Susan posts more photos from FFC India on her Instagram account, susan.dutton

Poornima is helped with a puzzle in the Preschool class in FFC's Elementary School. She was born with a rare brain malformation and although her physical milestones are delayed, has made great progress in both the preschool and stimulation classes. She has begun standing on her own and I hope to hear that she has begun to walk before my next visit in the fall of 2016.

Colette has since been back to India, and has sent photos of her visit. At right, one of the children playing in the Stimulation Room. Below, the girls from the FFC cooking class.

Colette has written about her trip to India: I recently travelled to India to volunteer at Families For Children. For two weeks, my primary role was to look after six new babies, but during this time, I also assisted with other children as part of the Volunteer Program. A typical day started with feeding the babies breakfast, followed by bath time then play. At 10.30am we had Stimulation Circle time with the babies that were awake and the older children with cerebral palsy. Clean up was around 11am, then play time with the babies who have woken up. Lunch for the little ones started around 12 noon, followed by quiet play before settling the babies down for an afternoon nap. My lunch was provided at the canteen from 1pm. This meal was the only one provided so it would be the biggest meal for the day.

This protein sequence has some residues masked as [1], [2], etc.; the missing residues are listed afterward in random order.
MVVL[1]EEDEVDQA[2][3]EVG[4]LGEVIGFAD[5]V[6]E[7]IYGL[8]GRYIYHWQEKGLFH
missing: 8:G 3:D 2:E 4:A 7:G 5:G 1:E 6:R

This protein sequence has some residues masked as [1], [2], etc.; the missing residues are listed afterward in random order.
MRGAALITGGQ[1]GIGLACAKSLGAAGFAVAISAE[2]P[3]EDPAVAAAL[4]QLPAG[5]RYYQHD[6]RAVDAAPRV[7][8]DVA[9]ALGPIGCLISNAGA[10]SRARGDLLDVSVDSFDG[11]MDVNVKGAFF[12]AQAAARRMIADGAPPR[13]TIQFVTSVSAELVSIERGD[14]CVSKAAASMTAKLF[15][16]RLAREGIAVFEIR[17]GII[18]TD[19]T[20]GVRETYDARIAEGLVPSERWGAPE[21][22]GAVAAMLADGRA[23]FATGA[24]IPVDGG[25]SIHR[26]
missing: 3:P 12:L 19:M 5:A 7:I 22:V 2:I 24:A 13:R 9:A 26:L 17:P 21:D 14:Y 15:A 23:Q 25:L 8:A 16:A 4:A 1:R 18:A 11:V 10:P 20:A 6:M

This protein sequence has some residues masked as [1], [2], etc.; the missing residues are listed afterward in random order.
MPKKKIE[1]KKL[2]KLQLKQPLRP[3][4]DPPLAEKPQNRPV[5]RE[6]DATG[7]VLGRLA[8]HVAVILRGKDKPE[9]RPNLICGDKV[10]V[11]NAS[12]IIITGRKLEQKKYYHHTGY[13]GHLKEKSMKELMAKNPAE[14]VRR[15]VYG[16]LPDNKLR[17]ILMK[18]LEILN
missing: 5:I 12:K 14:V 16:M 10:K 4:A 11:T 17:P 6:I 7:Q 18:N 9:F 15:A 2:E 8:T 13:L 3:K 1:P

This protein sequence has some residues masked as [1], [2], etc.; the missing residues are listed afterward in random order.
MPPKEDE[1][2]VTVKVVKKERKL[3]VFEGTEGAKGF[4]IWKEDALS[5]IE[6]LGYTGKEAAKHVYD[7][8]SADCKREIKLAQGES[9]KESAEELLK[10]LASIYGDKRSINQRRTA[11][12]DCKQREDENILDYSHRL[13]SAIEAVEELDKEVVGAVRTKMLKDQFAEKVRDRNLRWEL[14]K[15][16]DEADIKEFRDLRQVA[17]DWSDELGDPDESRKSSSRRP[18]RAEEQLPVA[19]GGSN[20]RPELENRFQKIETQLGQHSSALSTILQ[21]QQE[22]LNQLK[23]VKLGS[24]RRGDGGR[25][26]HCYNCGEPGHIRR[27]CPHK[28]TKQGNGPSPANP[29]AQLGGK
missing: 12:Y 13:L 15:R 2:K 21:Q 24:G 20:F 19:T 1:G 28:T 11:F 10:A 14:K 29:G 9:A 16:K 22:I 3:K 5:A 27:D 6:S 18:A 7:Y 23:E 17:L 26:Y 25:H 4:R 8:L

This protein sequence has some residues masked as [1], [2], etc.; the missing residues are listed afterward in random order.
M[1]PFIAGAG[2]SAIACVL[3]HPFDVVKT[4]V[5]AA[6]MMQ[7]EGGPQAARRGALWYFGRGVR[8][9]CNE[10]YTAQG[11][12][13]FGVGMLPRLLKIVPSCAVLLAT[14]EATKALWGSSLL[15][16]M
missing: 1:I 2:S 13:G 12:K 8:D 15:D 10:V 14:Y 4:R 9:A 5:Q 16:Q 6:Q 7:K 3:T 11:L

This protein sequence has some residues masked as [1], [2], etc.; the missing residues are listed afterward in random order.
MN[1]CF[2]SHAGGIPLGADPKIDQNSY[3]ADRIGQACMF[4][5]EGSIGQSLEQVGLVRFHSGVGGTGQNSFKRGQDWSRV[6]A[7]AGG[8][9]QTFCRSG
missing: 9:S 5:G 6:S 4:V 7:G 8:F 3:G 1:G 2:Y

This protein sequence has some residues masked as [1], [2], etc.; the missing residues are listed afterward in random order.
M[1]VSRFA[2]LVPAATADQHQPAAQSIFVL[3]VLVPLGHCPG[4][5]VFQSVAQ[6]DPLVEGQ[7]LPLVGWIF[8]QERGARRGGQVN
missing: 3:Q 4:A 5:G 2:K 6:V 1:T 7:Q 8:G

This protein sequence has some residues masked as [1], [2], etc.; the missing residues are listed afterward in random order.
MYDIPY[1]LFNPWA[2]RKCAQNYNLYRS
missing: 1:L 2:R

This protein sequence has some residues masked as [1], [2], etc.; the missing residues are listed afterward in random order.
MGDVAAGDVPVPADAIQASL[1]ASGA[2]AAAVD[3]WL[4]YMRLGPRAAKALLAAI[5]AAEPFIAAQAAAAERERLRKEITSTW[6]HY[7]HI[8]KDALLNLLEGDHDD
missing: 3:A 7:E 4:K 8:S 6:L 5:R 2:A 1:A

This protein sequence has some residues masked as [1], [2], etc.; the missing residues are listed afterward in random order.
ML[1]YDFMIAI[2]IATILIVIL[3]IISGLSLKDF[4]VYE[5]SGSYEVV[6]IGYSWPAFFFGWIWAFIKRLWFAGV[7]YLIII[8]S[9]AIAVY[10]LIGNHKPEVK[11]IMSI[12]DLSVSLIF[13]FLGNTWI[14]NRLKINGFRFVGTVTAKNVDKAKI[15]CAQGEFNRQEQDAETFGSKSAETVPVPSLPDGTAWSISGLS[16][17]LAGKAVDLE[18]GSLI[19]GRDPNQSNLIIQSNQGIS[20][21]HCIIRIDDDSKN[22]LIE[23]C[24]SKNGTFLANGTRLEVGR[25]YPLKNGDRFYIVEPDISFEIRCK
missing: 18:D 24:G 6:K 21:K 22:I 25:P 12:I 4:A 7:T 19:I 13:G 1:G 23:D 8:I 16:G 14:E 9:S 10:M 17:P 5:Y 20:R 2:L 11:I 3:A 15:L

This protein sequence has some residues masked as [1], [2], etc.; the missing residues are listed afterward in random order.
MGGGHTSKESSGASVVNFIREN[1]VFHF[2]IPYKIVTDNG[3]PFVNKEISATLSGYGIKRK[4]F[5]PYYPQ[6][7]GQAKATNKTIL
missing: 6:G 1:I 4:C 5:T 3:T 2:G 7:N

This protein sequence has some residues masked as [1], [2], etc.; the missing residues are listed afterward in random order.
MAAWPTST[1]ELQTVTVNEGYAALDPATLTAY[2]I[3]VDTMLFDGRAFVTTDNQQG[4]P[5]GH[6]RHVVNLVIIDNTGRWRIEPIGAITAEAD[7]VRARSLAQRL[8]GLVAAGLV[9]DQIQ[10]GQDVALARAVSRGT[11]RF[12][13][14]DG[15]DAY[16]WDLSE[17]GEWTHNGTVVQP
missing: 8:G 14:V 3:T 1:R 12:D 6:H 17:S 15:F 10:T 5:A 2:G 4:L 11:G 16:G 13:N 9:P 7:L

After lunch I would take advantage of the wifi in the office, sending emails, texts etc to family before going home for a rest. I would be back at the baby room by 5pm for a little play and dinnertime with the children aged 1-2 years. My day would end at 7pm with a 10 minute walk back to my cottage, shower, light snack and bed, before starting all over again the next day. This is my fourth trip to India. The first two visits were to adopt my 2 beautiful children. My last two visits have been to participate in the volunteer program. While this is not a relaxing holiday, it is very rewarding. I thoroughly enjoy my time and I feel so lucky to be able to be with these amazing kids. Thank you to everyone who generously donated money, toys and bought chocolates throughout the year to raise money.

Australians In India